- Henry Tawney (privately baptised on 30 December 1722 at St Margaret&rsquos Church, Binsey and received in church on 22 January 1722/3 died aged 13 and buried at the church on 30 January 1736)
- Elizabeth Tawney (privately baptised on 14 March 1724/5 at St Margaret&rsquos Church, Binsey and received in church on 9 April died aged 6 and buried at the church on 31 October 1730)
- Ann Tawney (privately baptised on 17 July 1726 at St Margaret&rsquos Church, Binsey and received in church on 14 August died aged about 13 and buried at the church on 2 June 1739)
- Edward Tawney (privately baptised on 2 March 1728/9 at St Margaret&rsquos Church, Binsey and received in church on 31 March died aged about eight months and buried in the church on 4 November 1730)
- Joseph Tawney (baptised on 2 March 1730/31 at St Margaret&rsquos Church, Binsey died aged about one and buried in the church on 19 March 1731/2)
- Elizabeth Tawney (privately baptised on 11 September 1733 at St Margaret&rsquos Church, Binsey, received in church on 7 October died aged about 7, and buried at the church on 4 August 1740) (baptised at St Margaret&rsquos Church, Binsey on 7 December 1735 at St Margaret&rsquos Church, Binsey)
- Sarah Tawney (no baptism recorded, but buried at St Margaret&rsquos Church, Binsey on 14 June 1740 at St Margaret&rsquos Church, Binsey)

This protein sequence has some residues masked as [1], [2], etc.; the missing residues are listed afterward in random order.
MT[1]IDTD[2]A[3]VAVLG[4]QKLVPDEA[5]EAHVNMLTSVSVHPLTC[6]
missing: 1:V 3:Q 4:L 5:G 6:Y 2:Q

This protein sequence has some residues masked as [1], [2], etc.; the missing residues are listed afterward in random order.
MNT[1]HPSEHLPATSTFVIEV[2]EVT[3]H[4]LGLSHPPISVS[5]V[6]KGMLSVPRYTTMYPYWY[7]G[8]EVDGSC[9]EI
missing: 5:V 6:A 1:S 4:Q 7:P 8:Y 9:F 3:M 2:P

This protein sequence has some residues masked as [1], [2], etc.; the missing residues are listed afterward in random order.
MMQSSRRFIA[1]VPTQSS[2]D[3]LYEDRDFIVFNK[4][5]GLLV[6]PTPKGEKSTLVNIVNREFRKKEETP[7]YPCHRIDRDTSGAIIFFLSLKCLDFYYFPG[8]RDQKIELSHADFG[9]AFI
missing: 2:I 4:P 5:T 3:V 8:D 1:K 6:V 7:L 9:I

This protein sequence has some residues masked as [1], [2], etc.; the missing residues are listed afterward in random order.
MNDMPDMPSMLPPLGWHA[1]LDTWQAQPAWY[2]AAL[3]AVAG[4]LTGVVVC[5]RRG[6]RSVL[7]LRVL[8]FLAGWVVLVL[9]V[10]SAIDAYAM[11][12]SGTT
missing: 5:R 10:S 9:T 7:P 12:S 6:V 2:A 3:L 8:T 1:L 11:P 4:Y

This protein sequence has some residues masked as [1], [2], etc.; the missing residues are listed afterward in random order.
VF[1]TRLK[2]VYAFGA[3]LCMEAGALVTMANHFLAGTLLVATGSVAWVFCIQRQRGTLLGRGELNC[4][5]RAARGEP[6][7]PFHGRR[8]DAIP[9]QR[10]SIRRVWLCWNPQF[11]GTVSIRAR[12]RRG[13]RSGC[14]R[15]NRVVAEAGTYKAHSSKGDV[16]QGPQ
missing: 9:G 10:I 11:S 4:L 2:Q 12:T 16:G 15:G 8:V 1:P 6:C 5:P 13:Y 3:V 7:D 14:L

Tawney came on to the Common Council on 30 September 1737 at the age of 53, and was immediately elected to fill up a Chamberlain&rsquos place. He was sworn in on 2 December, and paid £3 10s. and the usual fine of 3s. 4d. for not serving as Constable. In September 1739 he was elected Mayor&rsquos Chamberlain
By 1743, Richard was a brewer, and in 1745, at the age of 60, he became tenant of the present Morrell&rsquos Brewery site, and started the Lion Brewer there. He evidently supplied beer to the council, as the franchises of 1747 show a payment of £4. 14s. 0d. for beer paid to Messrs Treacher and Tawney.
In June 1748 Tawney became one of the eight Assistants, and on 30 September 1748 he was elected Mayor (for 1748/9) , naming Isaac Lawrence as his Child.
In October 1749 Tawney was given the duty of overseeing the building of a dam or weir at Rewley Lock. In April 1752 he was given a lease of a vault under the north end of the Town Hall that was being built.
Richard Tawney died on 10 February 1756 at the age of 73, and was described as being of St Thomas&rsquos parish when he was buried at Binsey on the 22nd of that month.
His second wife Elizabeth Tawney (also described as being of St Thomas&rsquos) died on 11 September 1769 and was buried with him at Binsey Church on 15 September.
Left: Richard Tawney and his two wives and his children are commemorated on this monument in Binsey Church. It reads:
Sacred to the Memory
Of JANE the Wife of RICHARD TAWNEY,
Sometime Mayor of the City of Oxford,
who died July 5th, 1717:
Of the said RICHARD TAWNEY,
who died Febry. 10th, 1756, aged 72 Years
Of ELIZABETH, his second Wife,
who died Sepr. 11th 1769, aged 73 Years
Of five of their Children, who died in their Infancy
Of RICHARD TAWNEY, Knight,
Alderman, and thrice Mayor of Oxford,
Son of the above mentioned RICHARD & ELIZABETH
who died Octr. 5th 1791, aged 70 Years.
Near this place are likewise interred the Remains
of EDWARD TAWNEY, Alderman of Oxford,
who, as well as his Brother,
three times discharged the Office of Mayor,